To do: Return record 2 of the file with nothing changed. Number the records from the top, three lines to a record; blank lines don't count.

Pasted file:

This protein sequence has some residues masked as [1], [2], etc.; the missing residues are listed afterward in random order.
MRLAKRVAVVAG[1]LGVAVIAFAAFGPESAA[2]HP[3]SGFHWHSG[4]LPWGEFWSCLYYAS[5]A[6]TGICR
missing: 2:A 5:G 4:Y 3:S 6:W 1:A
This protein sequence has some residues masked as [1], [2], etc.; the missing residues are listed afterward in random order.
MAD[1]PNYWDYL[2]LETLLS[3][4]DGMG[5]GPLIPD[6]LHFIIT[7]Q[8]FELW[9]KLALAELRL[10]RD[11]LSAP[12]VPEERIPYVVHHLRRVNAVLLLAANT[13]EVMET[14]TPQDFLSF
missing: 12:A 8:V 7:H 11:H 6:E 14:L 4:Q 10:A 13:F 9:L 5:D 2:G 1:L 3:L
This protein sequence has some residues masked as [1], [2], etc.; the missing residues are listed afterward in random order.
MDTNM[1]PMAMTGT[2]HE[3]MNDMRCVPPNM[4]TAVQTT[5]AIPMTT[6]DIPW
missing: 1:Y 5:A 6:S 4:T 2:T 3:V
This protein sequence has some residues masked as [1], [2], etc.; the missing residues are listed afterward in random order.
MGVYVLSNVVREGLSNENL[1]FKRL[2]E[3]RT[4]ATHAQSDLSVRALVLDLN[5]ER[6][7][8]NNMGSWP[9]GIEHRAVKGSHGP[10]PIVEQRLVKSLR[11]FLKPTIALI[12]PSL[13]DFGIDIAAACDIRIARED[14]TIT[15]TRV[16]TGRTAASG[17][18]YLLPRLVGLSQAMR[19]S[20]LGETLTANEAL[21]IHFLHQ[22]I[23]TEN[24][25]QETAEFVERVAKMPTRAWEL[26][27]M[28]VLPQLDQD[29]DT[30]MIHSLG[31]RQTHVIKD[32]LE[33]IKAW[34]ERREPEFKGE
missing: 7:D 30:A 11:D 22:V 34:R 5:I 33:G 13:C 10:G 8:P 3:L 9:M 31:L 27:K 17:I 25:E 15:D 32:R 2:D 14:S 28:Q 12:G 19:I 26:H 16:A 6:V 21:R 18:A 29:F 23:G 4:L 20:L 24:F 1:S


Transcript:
This protein sequence has some residues masked as [1], [2], etc.; the missing residues are listed afterward in random order.
MAD[1]PNYWDYL[2]LETLLS[3][4]DGMG[5]GPLIPD[6]LHFIIT[7]Q[8]FELW[9]KLALAELRL[10]RD[11]LSAP[12]VPEERIPYVVHHLRRVNAVLLLAANT[13]EVMET[14]TPQDFLSF
missing: 12:A 8:V 7:H 11:H 6:E 14:L 4:Q 10:A 13:F 9:L 5:D 2:G 1:L 3:L